Update 23:45: The Ohio 12 special election results have changes and the gap between the two candidates has narrowed to 1564 votes. From the Cincinnati Enquirer, this is what to expect: 1,564: Balderson’s margin of victory in the unofficial, final results Tuesday 3,435: The number of provisional ballots to be counted. These include people who …
Aug 14 2015
Last month John Oliver, host of HBO’s “Last Week Tonight,” focused his laser with on the boondoggle of tax payer funded sports stadiums. The practice goes on even though it is a losing proposition for the cities that just lines the pockets of the extremely wealthy franchise owners. In states and cities that are going broke, where the infrastructure is falling apart, schools failing and far right elected officials cut taxes and spending, the one thing that will get money is a sports stadium. In St. Louis, Missouri the court recently rules that the city doesn’t need to ask the taxpayers for permission to build a new NFL stadium:
St. Louis can use city tax dollars to build a new NFL stadium for the Rams without a public vote on the matter, Circuit Court Judge Thomas Frawley ruled on Monday. Critics say the decision calls into question the city’s spending priorities one year after the killing of an unarmed black teenager ignited long-simmering racial tensions and exposed extreme poverty, corruption, and racial bias throughout the county.
A 2002 ordinance requires a city vote before spending public money on a new sports facility. Frawley declared the ordinance invalid, saying portions were “too vague to be enforced.”
Meanwhile, in the state that Charles Pierce calls the Koch Industries subsidiary formerly known as the state of Wisconsin, staunch fiscal conservative and Tea Party Governor signed legislation to give the New York City bases hedge fund owners of the Milwaukee Bucks basketball team millions of tax dollars to build a new arena. David Dayen at Salon fills us in on Gov. Walker’s fiscal hypocrisy:
Herb Kohl, the former Democratic senator, sold the Milwaukee Bucks to two New York-based hedge fund managers, Marc Lasry and Wesley Edens, in 2014; and they immediately demanded a new arena, lest they abandon Milwaukee. Lasry and Edens are worth around $2 billion each, but under the purchasing agreement they would only put up $150 million for the arena, with Kohl kicking in another $100 million. The rest would come from city, county and state taxpayers.
The usual discredited arguments propped up this deal. Wisconsin lawmakers promised great economic benefits from a new downtown arena. Walker said repeatedly it would be cheaper to keep the Bucks in Wisconsin than to lose them to some other city. This ignores the fact that the alternate universe where Wisconsinites don’t have a Bucks game to attend in April is not necessarily to sit in their homes and contemplate the darkness of existence. They’d maybe go out to dinner, with the economic activity simply substituted.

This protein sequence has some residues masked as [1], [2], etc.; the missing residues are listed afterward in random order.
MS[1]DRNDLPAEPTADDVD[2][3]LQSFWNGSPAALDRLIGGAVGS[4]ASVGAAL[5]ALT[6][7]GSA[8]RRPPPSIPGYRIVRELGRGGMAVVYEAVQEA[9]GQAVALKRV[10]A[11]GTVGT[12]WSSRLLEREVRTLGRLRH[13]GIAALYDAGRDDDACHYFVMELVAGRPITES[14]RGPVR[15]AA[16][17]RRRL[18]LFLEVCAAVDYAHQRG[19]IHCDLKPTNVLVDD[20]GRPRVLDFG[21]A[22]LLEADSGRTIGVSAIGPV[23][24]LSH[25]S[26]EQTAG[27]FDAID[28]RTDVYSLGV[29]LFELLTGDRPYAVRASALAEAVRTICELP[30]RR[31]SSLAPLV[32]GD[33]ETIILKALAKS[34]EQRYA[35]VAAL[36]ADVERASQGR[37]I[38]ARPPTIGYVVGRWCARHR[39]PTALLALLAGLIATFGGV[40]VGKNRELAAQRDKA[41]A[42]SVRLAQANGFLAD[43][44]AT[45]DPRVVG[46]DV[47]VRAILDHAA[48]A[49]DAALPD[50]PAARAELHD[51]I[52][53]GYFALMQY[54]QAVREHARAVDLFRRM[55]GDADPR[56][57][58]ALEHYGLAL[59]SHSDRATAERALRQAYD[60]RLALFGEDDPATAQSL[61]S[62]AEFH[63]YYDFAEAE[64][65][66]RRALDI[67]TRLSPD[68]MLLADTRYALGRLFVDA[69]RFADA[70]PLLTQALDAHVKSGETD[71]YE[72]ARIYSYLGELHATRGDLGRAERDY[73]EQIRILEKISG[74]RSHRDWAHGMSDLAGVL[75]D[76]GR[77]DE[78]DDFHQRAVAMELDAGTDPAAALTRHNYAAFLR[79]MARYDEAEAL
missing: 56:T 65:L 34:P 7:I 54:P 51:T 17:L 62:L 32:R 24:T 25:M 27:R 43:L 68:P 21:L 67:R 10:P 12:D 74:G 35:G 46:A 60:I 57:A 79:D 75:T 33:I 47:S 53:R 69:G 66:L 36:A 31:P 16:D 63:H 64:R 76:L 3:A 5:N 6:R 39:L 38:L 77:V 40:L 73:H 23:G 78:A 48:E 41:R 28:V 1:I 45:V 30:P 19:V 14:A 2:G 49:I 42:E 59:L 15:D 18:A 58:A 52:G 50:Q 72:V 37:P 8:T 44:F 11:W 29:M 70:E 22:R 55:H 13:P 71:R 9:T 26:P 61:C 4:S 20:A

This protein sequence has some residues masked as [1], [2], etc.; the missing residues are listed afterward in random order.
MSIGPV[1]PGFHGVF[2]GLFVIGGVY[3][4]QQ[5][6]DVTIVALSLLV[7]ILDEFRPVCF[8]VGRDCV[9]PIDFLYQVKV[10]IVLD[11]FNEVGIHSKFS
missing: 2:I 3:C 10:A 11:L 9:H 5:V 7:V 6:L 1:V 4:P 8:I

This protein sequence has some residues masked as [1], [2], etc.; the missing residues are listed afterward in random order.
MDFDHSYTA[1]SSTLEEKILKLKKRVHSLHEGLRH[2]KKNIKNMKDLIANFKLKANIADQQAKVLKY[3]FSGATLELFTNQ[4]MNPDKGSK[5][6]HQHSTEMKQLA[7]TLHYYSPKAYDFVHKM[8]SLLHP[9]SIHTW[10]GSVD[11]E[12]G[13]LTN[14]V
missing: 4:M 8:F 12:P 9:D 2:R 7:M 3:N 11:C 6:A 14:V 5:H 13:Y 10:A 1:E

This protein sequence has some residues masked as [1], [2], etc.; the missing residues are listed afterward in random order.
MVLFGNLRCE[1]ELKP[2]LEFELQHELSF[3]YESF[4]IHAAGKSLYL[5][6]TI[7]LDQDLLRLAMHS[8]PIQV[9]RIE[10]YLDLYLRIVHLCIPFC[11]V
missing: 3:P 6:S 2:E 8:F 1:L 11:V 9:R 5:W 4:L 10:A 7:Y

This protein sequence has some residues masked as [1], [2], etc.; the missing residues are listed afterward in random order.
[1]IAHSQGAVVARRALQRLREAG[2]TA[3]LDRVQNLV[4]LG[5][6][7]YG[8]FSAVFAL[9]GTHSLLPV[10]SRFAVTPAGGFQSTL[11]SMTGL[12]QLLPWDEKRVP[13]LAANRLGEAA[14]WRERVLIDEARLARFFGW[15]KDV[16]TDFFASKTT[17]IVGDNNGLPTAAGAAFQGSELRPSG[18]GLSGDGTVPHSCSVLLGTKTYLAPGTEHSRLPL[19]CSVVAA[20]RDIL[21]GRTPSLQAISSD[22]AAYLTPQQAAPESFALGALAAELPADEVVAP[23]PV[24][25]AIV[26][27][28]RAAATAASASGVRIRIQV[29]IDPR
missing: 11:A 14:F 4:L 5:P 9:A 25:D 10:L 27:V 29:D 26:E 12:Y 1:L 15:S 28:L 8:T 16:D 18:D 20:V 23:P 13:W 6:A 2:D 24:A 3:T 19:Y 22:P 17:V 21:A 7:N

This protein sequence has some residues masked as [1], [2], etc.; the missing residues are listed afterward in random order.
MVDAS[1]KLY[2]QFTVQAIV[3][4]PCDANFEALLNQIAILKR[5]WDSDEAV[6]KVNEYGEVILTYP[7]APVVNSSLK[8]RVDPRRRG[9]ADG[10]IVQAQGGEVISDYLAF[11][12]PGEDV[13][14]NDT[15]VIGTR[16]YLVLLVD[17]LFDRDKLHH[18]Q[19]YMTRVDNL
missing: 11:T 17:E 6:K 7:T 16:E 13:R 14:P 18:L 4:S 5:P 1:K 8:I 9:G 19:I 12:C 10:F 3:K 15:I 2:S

Numerous (pdf) studies (pdf) have shown (pdf) no economic benefits (pdf) to building a new stadium; it’s just something rich people say to get someone else to pay for the construction. Seattle is not a deserted wasteland because they lost the SuperSonics in 2008. They’re doing okay.
None of this mattered to politicians who could tell sports fans they “saved the Bucks,” however, and the legislature, with Walker’s prodding, agreed to cover $250 million of the $500 million needed to build the stadium. Walker’s budget literally cuts $250 million for the state university system, precisely the public share of the arena. They’re paying for it partially through borrowing, which adds interest. And if you tally up other subsidies like property tax abatements and sales tax exemptions, the 20-year cost could be as much as $500 million. That’s effectively the entire cost of the arena itself, and taxpayers will have no ownership stake in the property.
The host of MSNBC’s “All In,” Chris Hayes discussed the deal with David Boaz, Executive Vice President of the Cato Institute and Kavitha Davidson, sports columnist at Bloomberg View.
Contrary to what I predicted, so far at least, Scott Walker has proven to be something of a lemon as a national candidate. He is even more charisma-challenged than I thought he was, and he can’t get out of his own way on most major policy issues. Beating up English teachers and bum-rushing grannies out of the state capitol will only get you so far. And this gift to a couple of hedge-fund buckaroos is making nobody except those two guys happy. This is how Ben Carson ends up in second place in Iowa.
Jun 10 2014
Friday June 10, 1904
From the Kansas City Star: Mother Jones Heads East to Speak in Kansas City on Sunday
“Mother” Jones to Speak at a Picnic
Mary G. [sic] Jones, known as “Mother” Jones, will speak at Budd park Sunday afternoon at 4 o’clock. “Mother” Jones once lived in Kansas City and had a dressmaking shop, but in recent years has devoted her attention to Socialism and has been active in big strikes as a crusader. She will talk on the miners’ strike in the Cripple Creek district. There will be a picnic in connection with the meeting Sunday afternoon.
Kansas City Star
(Kansas City, Missouri)
-of June 10, 1904